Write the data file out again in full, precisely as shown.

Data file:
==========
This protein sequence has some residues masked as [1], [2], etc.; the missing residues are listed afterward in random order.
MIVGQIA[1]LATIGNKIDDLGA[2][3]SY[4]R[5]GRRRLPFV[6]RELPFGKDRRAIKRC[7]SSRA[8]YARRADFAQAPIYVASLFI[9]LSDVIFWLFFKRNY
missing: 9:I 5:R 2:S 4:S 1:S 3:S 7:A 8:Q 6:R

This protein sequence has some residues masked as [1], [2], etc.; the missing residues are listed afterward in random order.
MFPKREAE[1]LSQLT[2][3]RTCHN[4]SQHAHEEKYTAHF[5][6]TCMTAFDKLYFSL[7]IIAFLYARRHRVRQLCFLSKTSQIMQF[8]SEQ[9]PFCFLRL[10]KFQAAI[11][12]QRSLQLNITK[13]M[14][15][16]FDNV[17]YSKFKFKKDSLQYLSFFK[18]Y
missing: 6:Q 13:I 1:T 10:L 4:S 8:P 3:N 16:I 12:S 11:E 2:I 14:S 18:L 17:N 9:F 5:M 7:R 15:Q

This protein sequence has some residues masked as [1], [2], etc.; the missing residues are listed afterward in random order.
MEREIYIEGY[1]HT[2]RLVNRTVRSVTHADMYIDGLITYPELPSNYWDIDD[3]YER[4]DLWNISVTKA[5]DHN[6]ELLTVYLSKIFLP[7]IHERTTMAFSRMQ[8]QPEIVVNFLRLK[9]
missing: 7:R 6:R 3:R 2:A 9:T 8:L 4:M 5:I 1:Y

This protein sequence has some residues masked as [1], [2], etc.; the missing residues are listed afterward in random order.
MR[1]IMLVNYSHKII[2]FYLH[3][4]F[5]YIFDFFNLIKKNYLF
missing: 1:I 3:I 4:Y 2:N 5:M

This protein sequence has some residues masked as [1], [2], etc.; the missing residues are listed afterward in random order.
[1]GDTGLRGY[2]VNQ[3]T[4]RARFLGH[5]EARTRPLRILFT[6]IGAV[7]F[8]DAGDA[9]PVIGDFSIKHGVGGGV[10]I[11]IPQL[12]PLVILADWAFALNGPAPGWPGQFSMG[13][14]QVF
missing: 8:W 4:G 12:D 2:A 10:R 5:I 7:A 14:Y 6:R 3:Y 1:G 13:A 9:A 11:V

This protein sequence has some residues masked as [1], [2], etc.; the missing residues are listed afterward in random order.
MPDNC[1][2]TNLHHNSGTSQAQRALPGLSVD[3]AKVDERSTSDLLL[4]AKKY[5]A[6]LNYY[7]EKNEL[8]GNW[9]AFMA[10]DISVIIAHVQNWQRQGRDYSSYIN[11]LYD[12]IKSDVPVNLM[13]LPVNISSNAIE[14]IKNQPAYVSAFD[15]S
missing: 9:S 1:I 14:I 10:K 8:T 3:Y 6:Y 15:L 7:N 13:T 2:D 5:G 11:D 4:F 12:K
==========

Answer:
This protein sequence has some residues masked as [1], [2], etc.; the missing residues are listed afterward in random order.
MIVGQIA[1]LATIGNKIDDLGA[2][3]SY[4]R[5]GRRRLPFV[6]RELPFGKDRRAIKRC[7]SSRA[8]YARRADFAQAPIYVASLFI[9]LSDVIFWLFFKRNY
missing: 9:I 5:R 2:S 4:S 1:S 3:S 7:A 8:Q 6:R

This protein sequence has some residues masked as [1], [2], etc.; the missing residues are listed afterward in random order.
MFPKREAE[1]LSQLT[2][3]RTCHN[4]SQHAHEEKYTAHF[5][6]TCMTAFDKLYFSL[7]IIAFLYARRHRVRQLCFLSKTSQIMQF[8]SEQ[9]PFCFLRL[10]KFQAAI[11][12]QRSLQLNITK[13]M[14][15][16]FDNV[17]YSKFKFKKDSLQYLSFFK[18]Y
missing: 6:Q 13:I 1:T 10:L 4:S 8:P 3:N 16:I 12:S 11:E 2:I 14:S 18:L 17:N 9:F 5:M 7:R 15:Q

This protein sequence has some residues masked as [1], [2], etc.; the missing residues are listed afterward in random order.
MEREIYIEGY[1]HT[2]RLVNRTVRSVTHADMYIDGLITYPELPSNYWDIDD[3]YER[4]DLWNISVTKA[5]DHN[6]ELLTVYLSKIFLP[7]IHERTTMAFSRMQ[8]QPEIVVNFLRLK[9]
missing: 7:R 6:R 3:R 2:A 9:T 8:L 4:M 5:I 1:Y

This protein sequence has some residues masked as [1], [2], etc.; the missing residues are listed afterward in random order.
MR[1]IMLVNYSHKII[2]FYLH[3][4]F[5]YIFDFFNLIKKNYLF
missing: 1:I 3:I 4:Y 2:N 5:M

This protein sequence has some residues masked as [1], [2], etc.; the missing residues are listed afterward in random order.
[1]GDTGLRGY[2]VNQ[3]T[4]RARFLGH[5]EARTRPLRILFT[6]IGAV[7]F[8]DAGDA[9]PVIGDFSIKHGVGGGV[10]I[11]IPQL[12]PLVILADWAFALNGPAPGWPGQFSMG[13][14]QVF
missing: 8:W 4:G 12:D 2:A 10:R 5:I 7:A 14:Y 6:R 3:Y 1:G 13:A 9:A 11:V

This protein sequence has some residues masked as [1], [2], etc.; the missing residues are listed afterward in random order.
MPDNC[1][2]TNLHHNSGTSQAQRALPGLSVD[3]AKVDERSTSDLLL[4]AKKY[5]A[6]LNYY[7]EKNEL[8]GNW[9]AFMA[10]DISVIIAHVQNWQRQGRDYSSYIN[11]LYD[12]IKSDVPVNLM[13]LPVNISSNAIE[14]IKNQPAYVSAFD[15]S
missing: 9:S 1:I 14:I 10:K 8:T 3:Y 6:Y 15:L 7:N 13:T 2:D 5:G 11:D 4:F 12:K